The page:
EGU2020-7375
https://doi.org/10.5194/egusphere-egu2020-7375
EGU General Assembly 2020
© Author(s) 2020. This work is distributed under
the Creative Commons Attribution 4.0 License.

A multi-wave model for the Quasi-Biennial Oscillation: Plumb’s model extended

Pierre Léard1, Daniel Lecoanet2, and Michael Le Bars3
Pierre Léard et al.
  • 1CNRS, Aix-Marseille Université, IRPHE, France (leard@irphe.univ-mrs.fr)
  • 2Princeton Center for Theoretical Science, Princeton, USA
  • 3CNRS, Aix-Marseille Université, IRPHE, France

In the Earth’s stratosphere, equatorial zonal winds reverse from easterlies to westerlies with a period of roughly 28 months. This phenomenon, known as Quasi-Biennial Oscillation (QBO), is driven by internal gravity waves (IGWs) propagating in the stratosphere and interacting with the ambient large-scale flow. Those waves are generated by the turbulent motions of the troposphere. In 1977, an idealised model describing the generation of a reversing large-scale flow by two counter-propagating monochromatic internal gravity waves was developed by Plumb [1]. In 1978, the famous Plumb & McEwan’s experiment [2] validated this model using oscillating membranes to force a standing wave pattern at the boundary of a linearly stratified salty-water layer in a cylindrical shell container.

Recently, the effects of the wave dissipation and wave energy were studied by Renaud et al. [3] using the Plumb model in order to explain the QBO disruption observed in 2016. It was found that as the Reynolds number increases, bifurcations from periodic to non-periodic regimes are seen for the large-scale flow oscillations.

Here, we present the results obtained from an extended version of the Plumb’s model, taking into account the stochastic generation of IGWs in Nature. Our new model includes a wide spectrum of waves as forcing for the large-scale flow. A gaussian distribution of energy is used in order to compare monochromatic forcing results (characterised by a gaussian energy spectrum with a small standard deviation) with multi-wave forcing results (large standard deviation). Unexpectedly, we find that in a large parameter domain, gathering the energy of the forcing into one frequency results in non-periodic oscillations for the QBO while spreading the same amount of energy among many frequencies results in periodic oscillations. We also investigate more realistic distribution of energy for the forcing including classical convective spectra, with or without rotation. We find that different forcings result in very similar reversals. This result is quite relevant for Global Circulation Models (GCMs) where internal gravity waves are parameterised in order to drive a realistic QBO. However, our study suggests that driving a QBO with realistic characteristics (amplitude, period) does not involve that the input forcing (i.e. the wave spectrum characteristics) is realistic as well.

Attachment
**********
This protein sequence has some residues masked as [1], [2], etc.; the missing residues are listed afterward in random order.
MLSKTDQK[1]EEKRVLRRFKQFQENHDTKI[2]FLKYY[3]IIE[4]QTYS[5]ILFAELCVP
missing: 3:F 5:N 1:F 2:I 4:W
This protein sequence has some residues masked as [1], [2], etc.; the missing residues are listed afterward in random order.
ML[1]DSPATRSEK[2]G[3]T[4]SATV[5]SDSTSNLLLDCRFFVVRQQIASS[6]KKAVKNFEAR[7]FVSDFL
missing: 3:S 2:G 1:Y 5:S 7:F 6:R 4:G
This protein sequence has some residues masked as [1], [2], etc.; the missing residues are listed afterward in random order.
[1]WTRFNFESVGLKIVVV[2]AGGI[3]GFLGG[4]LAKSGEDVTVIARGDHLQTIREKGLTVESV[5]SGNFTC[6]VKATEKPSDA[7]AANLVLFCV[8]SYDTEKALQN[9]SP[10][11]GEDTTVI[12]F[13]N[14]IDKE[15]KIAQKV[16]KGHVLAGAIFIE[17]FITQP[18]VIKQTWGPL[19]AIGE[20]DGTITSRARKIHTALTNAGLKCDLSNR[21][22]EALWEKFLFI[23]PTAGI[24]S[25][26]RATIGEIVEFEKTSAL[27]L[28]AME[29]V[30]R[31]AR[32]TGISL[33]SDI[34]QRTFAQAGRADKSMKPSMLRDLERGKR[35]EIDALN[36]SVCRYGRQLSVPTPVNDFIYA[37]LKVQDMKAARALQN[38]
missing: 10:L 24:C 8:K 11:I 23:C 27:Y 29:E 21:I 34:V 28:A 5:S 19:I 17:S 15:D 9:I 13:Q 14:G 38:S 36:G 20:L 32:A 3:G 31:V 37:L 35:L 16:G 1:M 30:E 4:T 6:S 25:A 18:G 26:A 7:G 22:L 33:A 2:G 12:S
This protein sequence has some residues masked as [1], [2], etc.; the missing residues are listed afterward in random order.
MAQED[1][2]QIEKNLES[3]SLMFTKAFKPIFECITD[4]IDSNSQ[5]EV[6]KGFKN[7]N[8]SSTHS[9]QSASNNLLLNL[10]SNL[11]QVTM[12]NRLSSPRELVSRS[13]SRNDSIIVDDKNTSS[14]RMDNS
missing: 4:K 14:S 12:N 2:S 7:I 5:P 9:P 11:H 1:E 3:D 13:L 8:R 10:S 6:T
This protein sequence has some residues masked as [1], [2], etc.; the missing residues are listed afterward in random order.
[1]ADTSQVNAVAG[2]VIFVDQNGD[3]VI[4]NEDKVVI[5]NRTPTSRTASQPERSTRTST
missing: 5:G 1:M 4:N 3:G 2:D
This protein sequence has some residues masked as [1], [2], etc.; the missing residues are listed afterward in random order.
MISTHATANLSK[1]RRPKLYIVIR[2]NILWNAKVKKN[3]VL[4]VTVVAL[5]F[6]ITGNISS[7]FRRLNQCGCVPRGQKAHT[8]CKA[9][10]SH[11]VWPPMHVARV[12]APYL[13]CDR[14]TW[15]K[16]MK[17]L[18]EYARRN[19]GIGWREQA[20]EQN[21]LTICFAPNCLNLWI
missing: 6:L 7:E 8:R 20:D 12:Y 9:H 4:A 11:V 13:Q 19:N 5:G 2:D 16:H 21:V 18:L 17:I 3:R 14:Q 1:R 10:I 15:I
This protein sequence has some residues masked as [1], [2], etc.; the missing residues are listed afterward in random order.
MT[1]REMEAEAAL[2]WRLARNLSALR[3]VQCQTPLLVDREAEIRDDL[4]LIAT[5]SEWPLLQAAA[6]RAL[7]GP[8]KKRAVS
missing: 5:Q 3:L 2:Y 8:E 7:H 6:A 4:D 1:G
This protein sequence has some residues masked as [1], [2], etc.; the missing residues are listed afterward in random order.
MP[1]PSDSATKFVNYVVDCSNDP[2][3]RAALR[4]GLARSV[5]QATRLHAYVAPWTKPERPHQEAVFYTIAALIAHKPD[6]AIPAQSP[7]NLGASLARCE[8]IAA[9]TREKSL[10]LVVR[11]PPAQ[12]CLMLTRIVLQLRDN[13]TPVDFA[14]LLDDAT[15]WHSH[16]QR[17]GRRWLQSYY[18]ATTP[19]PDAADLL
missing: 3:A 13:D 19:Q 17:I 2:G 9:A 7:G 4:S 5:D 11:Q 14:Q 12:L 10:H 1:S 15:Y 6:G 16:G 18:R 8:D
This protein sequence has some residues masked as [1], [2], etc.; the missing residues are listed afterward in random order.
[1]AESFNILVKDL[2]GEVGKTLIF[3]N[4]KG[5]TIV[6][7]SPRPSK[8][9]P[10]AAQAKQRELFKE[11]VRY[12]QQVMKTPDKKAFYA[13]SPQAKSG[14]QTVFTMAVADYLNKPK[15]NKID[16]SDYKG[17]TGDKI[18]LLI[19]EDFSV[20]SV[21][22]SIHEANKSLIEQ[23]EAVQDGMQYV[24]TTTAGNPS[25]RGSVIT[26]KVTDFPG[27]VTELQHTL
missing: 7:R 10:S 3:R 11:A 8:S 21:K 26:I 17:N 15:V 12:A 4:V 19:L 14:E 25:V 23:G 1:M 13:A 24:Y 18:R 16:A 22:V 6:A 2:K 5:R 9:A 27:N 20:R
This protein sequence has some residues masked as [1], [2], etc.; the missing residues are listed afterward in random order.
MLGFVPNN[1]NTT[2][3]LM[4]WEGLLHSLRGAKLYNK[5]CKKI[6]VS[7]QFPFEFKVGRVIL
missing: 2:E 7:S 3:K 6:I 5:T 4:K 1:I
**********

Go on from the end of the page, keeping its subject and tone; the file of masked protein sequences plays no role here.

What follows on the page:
References:

[1] R. A. Plumb, « The interaction of two internal waves with the mean flow: Implications for the theory of the quasi-biennial oscillation », Journal of the Atmospheric Sciences, 1977.

[2] R. A. Plumb and A. D. McEwan, « The instability of a forced standing wave in a viscous stratified fluid: a laboratory analogue of the quasi biennial oscillation », Journal of the Atmospheric Sciences, 1978.

[3] A. Renaud, L.-P. Nadeau, and A. Venaille, « Periodicity Disruption of a Model Quasibiennial Oscillation of Equatorial Winds », Phys. Rev. Lett., vol. 122, no 21, p. 214504, 2019.

How to cite: Léard, P., Lecoanet, D., and Le Bars, M.: A multi-wave model for the Quasi-Biennial Oscillation: Plumb’s model extended, EGU General Assembly 2020, Online, 4–8 May 2020, https://doi.org/10.5194/egusphere-egu2020-7375, 2020

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Presentation version 1 – uploaded on 07 May 2020
  • CC1: Question, Haruka Okui, 08 May 2020

    I am sorry that I send my incomplete question by mistake in the end of session. May I ask you after all?

    My question is about the relation between your results and aspects suggested by Renaud et al. (2019). Can the effect of Reynolds number and that of forcing spectrum on the generation of periodic oscillation be correlated to each other or explained by a comprehensive way?

    I am sorry if I'm asking a misguided question because of my poor understanding. I'd be grateful if you could answer the question for my own information.

    • AC2: Reply to CC1, Pierre Léard, 13 May 2020

      Well I think that the results from our study and the study of Renaud et al. are indeed connected. Renaud found that a low Reynolds number for the forcing wave results in a periodic reversing flow. With increasing wave Reynolds number, the mean-flow regime bifurcates towards non-periodic regime.
      In our study, we want to have the same total energy on the forcing for every spectrum we consider. Therefore, for a large spectrum, the energy per wave is weaker than the monochomatic case where the energy is focused in one frequency. For a large spectrum, this results in a low Reynolds number for each wave in the spectrum and giving periodic oscillations for the mean-flow.

      Even if we consider several waves for the forcing, for the cases shown in the slides, the Reynolds number associated to each wave is small and the oscillations are periodic, even if the forcing is a superposition of many different frequency waves.